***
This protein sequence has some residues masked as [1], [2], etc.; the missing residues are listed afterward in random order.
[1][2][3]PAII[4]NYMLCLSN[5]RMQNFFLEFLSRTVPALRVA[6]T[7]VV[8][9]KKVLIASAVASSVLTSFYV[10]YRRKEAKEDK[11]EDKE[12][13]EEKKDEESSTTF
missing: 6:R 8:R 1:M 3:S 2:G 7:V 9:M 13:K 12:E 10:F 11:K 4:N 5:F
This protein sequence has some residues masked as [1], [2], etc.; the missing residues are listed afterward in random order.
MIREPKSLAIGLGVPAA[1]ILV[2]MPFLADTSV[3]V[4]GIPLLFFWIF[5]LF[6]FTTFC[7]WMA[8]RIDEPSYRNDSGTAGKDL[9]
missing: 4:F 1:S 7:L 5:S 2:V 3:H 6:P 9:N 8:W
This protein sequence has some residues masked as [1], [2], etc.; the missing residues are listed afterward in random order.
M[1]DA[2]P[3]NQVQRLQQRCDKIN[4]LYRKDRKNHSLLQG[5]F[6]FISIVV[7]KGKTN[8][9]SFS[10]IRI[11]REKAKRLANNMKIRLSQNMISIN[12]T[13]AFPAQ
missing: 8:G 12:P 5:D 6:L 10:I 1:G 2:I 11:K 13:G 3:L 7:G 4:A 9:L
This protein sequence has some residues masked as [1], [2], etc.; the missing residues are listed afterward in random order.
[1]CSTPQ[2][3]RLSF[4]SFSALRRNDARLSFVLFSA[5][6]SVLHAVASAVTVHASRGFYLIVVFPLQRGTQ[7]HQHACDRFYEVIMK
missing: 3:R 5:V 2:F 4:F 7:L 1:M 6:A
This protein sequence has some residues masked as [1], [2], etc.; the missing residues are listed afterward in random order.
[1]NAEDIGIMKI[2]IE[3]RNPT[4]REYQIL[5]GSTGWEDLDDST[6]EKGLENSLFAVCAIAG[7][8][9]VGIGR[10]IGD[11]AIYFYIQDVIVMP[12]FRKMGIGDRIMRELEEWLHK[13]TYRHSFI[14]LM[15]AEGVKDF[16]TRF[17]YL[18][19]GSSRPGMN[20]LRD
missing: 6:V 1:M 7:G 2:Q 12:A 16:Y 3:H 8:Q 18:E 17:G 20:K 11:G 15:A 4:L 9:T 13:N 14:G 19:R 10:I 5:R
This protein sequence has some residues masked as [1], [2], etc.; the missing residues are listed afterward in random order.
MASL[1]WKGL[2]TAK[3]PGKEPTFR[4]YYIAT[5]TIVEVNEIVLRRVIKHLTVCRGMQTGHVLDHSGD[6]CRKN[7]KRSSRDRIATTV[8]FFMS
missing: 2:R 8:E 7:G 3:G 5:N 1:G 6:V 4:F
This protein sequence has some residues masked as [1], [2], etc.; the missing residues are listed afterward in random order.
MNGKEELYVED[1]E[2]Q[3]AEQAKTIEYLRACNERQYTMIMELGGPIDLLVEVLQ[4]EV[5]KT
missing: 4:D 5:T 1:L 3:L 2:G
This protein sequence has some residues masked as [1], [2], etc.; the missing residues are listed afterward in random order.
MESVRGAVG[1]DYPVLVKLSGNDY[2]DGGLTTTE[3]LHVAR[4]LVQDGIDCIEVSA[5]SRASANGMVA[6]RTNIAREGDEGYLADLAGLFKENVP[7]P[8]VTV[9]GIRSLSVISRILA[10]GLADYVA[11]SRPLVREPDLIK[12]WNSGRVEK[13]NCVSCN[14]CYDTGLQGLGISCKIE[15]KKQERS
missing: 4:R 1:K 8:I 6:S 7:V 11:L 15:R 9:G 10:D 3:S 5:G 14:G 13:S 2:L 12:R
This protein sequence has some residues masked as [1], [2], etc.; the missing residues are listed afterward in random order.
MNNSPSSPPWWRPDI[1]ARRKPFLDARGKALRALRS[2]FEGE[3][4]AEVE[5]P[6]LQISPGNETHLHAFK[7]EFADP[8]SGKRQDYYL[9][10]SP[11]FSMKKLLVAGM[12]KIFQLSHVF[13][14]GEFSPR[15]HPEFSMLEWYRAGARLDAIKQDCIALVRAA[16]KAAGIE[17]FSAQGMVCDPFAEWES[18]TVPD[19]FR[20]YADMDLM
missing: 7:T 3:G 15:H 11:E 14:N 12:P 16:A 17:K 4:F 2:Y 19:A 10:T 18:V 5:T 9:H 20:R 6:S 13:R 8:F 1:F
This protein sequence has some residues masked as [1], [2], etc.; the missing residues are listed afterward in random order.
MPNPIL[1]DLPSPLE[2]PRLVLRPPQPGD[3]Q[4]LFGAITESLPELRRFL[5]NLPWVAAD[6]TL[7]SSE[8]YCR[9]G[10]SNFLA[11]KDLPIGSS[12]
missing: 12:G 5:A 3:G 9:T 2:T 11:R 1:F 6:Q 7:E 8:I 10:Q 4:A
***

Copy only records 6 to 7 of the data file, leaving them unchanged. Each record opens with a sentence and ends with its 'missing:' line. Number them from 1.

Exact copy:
This protein sequence has some residues masked as [1], [2], etc.; the missing residues are listed afterward in random order.
MASL[1]WKGL[2]TAK[3]PGKEPTFR[4]YYIAT[5]TIVEVNEIVLRRVIKHLTVCRGMQTGHVLDHSGD[6]CRKN[7]KRSSRDRIATTV[8]FFMS
missing: 2:R 8:E 7:G 3:G 5:N 1:G 6:V 4:F
This protein sequence has some residues masked as [1], [2], etc.; the missing residues are listed afterward in random order.
MNGKEELYVED[1]E[2]Q[3]AEQAKTIEYLRACNERQYTMIMELGGPIDLLVEVLQ[4]EV[5]KT
missing: 4:D 5:T 1:L 3:L 2:G